Building Positive Relationships

Each year as the school year draws to a close we are forced to say goodbye to those faces we have grown so attached to.  Those last few days of school are tough because, as teachers, we commit to individuals.  We commit to relationships.   We open the school year by establishing a positive rapport with our students, and we spend the year nurturing a relationship built on honesty, trust, and mutual respect. Without a positive relationship no real learning can take place, and the roots of these positive relationships begin on the first days of school.   But, the middle school student is different in every way from their elementary and high school counterparts.  Therefore, what works for an elementary student will earn scoffs from that middle school child.   What enamors a high-schooler may strike fear into those in the middle grades.  So, how do you go about building relationships with that unique middle school student?

Teaching middle school means you have to be a little awkward.  You have to be willing to laugh at yourself, make jokes that nobody else finds funny, and be a goof at the drop of a hat.  That description embodies everything I do in the classroom.  While maintaining very high expectations for student achievement, I like to laugh, make up songs “on the fly,” and make the corny jokes that get my students to laugh.  Caught somewhere in-between wanting the security of elementary school and the independence of high school, these students strive to find themselves and who they are more than anything else.  This persona is not a “show;” it is who I am and I have found it helps students feel comfortable, confident (after all, if I am goofy and awkward how they can be any worse?), and develop a sense of belonging.

I start the year with learning about my students.  I seek out their interests and hobbies and express an interest.  I find a place to store this information (mentally) and draw upon it routinely to show that I care — because I do — and to show students that they “belong.”   On the first day of school I allow students the opportunity to anonymously ask me question about my life.  They write down their question on a slip of paper and they can leave it nameless if they choose.  They can ask anything they want to know about me!  This brings me down to earth, shows students that I too am a real person, gives students a chance to learn about my interests and hobbies, and helps the students see me as approachable and easy to talk to.  While some fear this will draw many unwarranted (or embarrassing) questions, over my nine years of doing this activity I have not had one question I did not feel comfortable answering (TIP:  If you did receive a question that “crossed the line” you can easily cover it up by playing off the question as one you already answered and just skip it!).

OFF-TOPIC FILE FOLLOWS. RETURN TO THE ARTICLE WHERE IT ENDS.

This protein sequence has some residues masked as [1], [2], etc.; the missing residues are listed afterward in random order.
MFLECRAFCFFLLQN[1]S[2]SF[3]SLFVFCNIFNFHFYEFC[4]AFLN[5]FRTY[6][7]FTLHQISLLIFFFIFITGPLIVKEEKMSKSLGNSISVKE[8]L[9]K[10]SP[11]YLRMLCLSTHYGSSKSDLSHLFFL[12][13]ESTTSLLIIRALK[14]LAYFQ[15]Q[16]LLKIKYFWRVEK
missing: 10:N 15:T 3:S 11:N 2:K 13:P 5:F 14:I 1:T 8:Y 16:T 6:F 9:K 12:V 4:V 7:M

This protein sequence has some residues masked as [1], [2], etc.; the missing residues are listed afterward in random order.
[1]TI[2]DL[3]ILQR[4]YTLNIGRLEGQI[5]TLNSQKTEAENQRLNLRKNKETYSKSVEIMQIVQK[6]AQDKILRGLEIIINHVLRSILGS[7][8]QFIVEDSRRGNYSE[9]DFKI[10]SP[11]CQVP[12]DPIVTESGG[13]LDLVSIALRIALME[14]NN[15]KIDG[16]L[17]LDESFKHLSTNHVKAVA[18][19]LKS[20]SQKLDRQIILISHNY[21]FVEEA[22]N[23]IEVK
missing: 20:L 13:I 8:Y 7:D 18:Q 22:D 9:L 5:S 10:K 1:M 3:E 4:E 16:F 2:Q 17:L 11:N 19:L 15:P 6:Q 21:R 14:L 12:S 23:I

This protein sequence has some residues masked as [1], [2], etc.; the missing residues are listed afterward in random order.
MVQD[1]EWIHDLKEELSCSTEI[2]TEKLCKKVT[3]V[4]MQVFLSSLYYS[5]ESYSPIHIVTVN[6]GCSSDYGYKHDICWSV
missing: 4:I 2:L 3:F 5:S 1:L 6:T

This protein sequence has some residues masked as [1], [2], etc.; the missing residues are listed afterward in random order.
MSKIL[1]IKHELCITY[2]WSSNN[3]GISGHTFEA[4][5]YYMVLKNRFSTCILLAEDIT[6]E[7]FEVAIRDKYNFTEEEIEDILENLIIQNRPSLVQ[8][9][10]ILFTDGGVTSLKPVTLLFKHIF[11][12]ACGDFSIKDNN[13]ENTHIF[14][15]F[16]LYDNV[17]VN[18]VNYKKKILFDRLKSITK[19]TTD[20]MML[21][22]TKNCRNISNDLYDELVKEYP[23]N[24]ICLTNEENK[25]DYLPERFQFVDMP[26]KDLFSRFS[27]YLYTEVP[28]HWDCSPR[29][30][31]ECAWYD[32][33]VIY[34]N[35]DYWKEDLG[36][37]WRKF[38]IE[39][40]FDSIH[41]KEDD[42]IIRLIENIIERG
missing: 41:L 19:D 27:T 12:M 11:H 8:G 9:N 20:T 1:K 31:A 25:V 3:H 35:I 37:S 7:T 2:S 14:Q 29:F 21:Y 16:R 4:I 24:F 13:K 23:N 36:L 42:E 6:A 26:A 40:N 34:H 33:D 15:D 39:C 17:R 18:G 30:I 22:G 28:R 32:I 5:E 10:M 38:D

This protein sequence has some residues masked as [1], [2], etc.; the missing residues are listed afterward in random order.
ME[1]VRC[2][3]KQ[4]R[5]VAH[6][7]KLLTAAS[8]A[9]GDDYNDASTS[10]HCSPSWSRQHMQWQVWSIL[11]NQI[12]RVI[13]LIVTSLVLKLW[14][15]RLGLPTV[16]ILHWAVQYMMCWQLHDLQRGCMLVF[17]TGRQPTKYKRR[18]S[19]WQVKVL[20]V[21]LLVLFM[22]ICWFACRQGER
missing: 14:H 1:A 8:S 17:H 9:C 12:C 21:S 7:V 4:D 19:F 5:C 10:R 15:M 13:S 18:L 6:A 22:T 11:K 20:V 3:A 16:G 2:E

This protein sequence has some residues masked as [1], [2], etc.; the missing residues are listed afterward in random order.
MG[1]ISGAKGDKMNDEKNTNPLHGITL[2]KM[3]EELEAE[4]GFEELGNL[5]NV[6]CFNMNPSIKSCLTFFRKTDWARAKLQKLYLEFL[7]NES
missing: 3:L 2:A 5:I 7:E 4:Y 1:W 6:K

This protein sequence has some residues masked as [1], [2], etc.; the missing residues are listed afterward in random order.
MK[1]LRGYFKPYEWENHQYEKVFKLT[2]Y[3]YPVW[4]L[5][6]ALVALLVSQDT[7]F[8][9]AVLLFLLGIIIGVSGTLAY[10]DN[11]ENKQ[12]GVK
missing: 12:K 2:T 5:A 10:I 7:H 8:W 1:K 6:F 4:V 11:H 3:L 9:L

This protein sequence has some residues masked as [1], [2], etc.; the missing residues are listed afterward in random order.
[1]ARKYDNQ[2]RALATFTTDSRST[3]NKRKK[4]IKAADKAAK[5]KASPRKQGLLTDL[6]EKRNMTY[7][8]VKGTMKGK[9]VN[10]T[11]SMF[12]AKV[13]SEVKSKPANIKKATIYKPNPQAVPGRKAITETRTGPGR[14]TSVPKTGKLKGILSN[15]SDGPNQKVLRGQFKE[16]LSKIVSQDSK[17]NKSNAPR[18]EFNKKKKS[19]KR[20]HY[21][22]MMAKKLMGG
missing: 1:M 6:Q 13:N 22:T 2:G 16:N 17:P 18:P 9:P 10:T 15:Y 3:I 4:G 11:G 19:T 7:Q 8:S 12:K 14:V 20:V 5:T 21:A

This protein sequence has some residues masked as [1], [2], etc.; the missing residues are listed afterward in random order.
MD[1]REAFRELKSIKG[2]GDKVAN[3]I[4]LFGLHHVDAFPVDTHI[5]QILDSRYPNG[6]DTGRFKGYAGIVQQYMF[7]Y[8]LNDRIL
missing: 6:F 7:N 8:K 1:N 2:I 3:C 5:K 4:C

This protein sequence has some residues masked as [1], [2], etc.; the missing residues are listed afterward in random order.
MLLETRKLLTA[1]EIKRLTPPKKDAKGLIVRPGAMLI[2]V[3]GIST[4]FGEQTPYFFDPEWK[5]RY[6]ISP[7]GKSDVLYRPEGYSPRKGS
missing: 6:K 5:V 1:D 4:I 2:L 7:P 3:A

As someone who taught in a really "tough" school, and being a math teacher on top of that, I always felt like I had the odds stacked against me. I didn't grow up the way my students did. I grew up in a solid home, surrounded by love in a nurturing environment. I was involved in activities, went on family vacations and didn't know what it felt like to be alone, scared or in danger. During my first two years in the classroom, I had a really hard time building relationships with my students. I didn't understand them, and honestly, I was afraid of some of them. I shut myself down and decided to play the "bad cop" role. I thought I would demand their respect, rather than earn it. Needless to say, that didn't work.